Lockdown restrictions and social distancing have made it a bit challenging to visit the bees at West Rise Junior School’s Bee Sanctuary. Normally at this time of year we would be in the throes of BeeFest, the annual celebration of not just bees, but simply being outdoors and appreciating nature – a mandate which the school joyfully embraces to great effect.
Last time, we had added a box to the Warré hive and ensured the top bar was secure and ready for any new arrivals. The fencing had been secured so there was less likelihood of ingress of livestock, which is a good thing as the hive poking up in to the flat landscape would look like a tempting scratching post if I were a water buffalo, which thankfully I’m not…
The grass in the sheep-free paddock was long and tussocky – absolutely perfect for the reptiles that have been introduced there, and any creature that has a penchant for grasshoppers will do extremely well; walking through the thigh-high stems sent up clouds of them. We looked for lizards, slowworms and snakes but sadly no sightings.
The section surrounding the apiary has shorter grass and we inspected the area below our tarpaulin. The covering has done absolutely nothing except protect the underlying foliage! Presumably the white colour and weave of the fabric allows light in so the grass has continued to grow, albeit with rather a flat habit.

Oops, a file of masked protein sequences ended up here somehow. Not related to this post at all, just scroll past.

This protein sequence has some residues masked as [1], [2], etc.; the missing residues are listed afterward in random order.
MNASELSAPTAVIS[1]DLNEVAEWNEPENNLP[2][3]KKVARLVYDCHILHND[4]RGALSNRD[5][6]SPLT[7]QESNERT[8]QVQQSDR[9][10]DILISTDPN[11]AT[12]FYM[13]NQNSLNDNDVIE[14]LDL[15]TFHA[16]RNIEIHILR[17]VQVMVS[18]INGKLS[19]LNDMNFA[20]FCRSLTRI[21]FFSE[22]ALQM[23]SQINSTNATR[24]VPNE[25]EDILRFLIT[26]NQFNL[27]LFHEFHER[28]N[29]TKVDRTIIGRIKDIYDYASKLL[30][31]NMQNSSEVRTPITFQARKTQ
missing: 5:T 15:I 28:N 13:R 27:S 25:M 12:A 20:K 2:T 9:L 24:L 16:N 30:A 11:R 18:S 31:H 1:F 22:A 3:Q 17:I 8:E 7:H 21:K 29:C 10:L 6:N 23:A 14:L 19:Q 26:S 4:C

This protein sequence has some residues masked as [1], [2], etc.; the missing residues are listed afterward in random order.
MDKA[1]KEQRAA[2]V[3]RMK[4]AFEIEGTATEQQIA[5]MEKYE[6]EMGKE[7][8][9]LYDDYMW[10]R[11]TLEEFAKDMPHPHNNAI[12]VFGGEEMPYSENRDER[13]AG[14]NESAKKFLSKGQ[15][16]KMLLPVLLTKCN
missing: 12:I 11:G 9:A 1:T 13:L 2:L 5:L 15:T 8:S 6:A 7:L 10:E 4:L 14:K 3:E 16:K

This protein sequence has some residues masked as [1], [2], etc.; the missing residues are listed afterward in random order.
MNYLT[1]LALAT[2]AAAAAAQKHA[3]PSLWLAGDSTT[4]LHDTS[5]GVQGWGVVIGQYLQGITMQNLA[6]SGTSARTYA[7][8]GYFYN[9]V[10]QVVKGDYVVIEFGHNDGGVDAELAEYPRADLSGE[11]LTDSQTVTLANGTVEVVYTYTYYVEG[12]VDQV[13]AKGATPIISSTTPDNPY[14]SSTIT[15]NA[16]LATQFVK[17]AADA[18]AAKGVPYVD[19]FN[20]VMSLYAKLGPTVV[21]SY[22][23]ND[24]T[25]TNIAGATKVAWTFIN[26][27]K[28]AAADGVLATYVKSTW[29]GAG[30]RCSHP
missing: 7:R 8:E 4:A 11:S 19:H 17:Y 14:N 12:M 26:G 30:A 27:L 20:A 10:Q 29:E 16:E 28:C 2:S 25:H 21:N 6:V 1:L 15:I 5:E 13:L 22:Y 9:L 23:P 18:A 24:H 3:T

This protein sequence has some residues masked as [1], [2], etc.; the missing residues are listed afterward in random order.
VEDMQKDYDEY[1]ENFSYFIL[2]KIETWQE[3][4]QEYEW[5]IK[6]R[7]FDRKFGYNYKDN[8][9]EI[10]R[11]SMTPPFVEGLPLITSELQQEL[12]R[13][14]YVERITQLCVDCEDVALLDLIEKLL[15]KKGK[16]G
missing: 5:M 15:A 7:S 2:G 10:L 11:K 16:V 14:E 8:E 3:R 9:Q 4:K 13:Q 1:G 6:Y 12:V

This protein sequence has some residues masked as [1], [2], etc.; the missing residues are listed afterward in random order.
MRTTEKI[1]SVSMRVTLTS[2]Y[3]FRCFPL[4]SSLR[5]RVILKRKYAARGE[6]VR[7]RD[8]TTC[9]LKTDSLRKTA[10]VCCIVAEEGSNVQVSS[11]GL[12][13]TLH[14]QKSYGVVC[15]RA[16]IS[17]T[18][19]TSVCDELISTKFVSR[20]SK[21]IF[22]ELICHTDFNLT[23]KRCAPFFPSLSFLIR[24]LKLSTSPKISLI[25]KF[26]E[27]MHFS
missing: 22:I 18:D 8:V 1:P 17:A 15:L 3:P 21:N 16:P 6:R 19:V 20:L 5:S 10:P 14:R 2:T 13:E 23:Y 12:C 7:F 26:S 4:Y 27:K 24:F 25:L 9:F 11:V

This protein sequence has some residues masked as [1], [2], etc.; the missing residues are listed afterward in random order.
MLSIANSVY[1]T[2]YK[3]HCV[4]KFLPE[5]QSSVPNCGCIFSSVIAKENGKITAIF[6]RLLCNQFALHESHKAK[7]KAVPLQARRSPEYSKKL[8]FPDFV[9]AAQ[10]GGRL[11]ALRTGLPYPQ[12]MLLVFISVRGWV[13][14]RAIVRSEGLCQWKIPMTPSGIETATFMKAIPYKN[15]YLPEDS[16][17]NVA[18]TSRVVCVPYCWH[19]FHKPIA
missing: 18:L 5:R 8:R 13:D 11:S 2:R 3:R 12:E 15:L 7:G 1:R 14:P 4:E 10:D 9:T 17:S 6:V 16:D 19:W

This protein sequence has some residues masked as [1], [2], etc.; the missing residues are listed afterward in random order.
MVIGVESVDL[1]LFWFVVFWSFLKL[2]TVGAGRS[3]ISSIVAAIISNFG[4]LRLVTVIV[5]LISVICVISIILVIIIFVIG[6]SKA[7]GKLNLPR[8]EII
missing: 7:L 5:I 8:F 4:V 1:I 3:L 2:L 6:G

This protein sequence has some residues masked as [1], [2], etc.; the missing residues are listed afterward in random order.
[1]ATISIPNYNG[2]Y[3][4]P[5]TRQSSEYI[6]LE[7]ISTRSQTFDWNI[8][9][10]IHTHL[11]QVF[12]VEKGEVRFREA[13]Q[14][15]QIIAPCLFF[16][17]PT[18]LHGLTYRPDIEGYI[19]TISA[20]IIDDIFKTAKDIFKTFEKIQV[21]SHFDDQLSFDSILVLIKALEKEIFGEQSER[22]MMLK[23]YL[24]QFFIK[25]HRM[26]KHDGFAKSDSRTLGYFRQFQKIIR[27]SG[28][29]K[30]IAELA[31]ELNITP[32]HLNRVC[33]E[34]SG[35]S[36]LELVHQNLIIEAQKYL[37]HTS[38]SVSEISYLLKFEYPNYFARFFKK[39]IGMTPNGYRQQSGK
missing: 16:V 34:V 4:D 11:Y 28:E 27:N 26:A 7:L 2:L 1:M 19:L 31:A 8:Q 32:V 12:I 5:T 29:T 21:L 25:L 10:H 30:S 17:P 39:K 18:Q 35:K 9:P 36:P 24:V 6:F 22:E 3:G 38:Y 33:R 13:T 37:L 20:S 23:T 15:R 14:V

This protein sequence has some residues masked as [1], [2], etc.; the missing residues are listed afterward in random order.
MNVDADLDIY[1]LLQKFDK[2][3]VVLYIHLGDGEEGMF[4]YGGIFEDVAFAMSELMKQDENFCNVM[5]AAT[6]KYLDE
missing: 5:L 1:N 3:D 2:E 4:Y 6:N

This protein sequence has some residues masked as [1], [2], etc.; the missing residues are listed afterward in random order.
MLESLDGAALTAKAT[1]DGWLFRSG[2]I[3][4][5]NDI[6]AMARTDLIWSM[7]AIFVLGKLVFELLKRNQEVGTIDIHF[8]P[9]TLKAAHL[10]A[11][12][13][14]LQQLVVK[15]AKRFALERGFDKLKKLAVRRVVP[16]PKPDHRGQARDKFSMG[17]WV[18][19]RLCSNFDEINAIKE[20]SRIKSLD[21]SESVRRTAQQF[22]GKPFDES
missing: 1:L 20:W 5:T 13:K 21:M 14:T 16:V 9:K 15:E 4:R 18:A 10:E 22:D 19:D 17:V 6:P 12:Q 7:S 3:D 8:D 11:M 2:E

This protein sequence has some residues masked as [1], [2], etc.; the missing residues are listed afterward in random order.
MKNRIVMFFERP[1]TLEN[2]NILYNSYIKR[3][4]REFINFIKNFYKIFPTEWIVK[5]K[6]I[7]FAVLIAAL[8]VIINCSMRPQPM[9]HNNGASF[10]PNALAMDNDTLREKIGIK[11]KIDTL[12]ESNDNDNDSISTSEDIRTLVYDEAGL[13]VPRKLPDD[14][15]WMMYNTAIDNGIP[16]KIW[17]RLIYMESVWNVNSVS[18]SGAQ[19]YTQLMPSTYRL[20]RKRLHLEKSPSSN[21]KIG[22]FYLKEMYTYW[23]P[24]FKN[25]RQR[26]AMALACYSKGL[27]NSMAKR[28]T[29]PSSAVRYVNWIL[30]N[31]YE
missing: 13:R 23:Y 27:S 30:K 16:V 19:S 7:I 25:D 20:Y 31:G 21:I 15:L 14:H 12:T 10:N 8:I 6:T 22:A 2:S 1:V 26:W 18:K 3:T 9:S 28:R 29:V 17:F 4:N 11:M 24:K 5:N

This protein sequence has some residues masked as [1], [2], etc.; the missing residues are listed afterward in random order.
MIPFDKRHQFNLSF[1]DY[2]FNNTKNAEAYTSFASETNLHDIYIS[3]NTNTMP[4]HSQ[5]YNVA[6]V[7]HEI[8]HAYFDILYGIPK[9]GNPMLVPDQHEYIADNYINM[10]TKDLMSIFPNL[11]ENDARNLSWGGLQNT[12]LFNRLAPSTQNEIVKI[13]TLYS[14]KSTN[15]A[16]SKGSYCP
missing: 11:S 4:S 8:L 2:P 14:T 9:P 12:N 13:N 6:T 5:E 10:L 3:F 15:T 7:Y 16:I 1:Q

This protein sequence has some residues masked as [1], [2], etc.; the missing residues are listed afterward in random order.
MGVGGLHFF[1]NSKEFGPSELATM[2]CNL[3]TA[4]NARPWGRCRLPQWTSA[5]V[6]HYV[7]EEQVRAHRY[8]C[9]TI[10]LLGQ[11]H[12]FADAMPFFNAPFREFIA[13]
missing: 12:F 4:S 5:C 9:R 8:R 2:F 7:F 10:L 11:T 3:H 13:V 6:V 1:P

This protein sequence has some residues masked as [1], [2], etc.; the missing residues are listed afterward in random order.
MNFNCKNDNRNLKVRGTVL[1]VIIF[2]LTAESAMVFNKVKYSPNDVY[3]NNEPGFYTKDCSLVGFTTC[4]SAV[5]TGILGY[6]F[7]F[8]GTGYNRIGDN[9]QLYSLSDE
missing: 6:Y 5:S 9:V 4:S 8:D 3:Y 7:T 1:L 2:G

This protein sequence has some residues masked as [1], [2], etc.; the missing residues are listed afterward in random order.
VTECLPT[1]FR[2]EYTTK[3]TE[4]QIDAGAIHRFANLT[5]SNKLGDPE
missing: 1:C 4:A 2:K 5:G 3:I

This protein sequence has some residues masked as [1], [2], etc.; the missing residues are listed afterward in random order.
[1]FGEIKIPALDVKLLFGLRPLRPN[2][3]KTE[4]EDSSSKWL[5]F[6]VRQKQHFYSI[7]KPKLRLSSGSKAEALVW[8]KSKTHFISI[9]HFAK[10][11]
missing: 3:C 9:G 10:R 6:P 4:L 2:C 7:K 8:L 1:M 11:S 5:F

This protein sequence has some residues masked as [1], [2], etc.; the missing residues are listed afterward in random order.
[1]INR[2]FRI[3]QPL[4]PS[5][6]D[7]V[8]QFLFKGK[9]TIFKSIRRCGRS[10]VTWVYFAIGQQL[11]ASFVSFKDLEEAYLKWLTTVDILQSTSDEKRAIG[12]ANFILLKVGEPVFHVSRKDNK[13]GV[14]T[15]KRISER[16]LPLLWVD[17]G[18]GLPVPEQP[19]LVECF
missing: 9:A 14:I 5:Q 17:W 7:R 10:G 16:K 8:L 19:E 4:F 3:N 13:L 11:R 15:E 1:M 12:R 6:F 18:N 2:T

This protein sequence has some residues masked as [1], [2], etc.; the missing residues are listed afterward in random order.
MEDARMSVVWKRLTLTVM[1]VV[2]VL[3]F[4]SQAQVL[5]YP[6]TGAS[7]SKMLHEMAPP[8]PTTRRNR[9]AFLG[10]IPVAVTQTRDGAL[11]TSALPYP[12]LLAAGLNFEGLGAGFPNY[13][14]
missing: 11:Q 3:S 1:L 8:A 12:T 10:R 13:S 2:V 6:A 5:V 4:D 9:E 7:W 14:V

The apiary has dried out extensively, and large cracks criss-cross the ground. The thistles abound, with butterflies, bumblebees and hoverflies as well as the honey bees. We suited up and had a look at the top bar. Absolutely no sign of any habitation, attempted or otherwise. Meanwhile the Warré bees were looking really strong:
We had a look through the windows: chock full of bees and honey. Sadly photos never come out well (at all!) what with the reflection and trying to photograph while wearing a veil, but we are confident they have not swarmed. This means they have a good strong population as they have not split in half to reproduce. As with any reproductive strategy, there are costs and benefits, and although sending off a swarm propagates the colony’s genetics, it does leave the remainder with a lot of work to do, so in some years they stay put and consolidate. It is great to see them looking so abundant and healthy. They were very calm too – another sign that all is well within the hive.
The upper box is full of honey stores, and they are bringing in lots of biscuit-coloured pollen:
The willows we planted to produce a windbreak for the hive are growing up nicely despite the current lack of water. Hopefully by next year they will start to make a difference to the weather bombarding the hive, and the trees in the corner of the apiary site will diffuse the prevailing wind, again, reducing the impact of the chill factor.
There is a solitary black poplar clinging on:
It only seems to be shooting from the section below the nettle line; could the fact it’s sheltered be a factor in its survival? There are other forage flowers such as elecampane, and the brambles will have provided a boost. The water lilies in the sewer were being visited by bumblebees, but the pennywort has completely choked the section above the apiary. Dredging seems to be in progress though, and we saw gulls and a little egret, and a group of young mallards as we walked back to the entrance. We will visit again next month.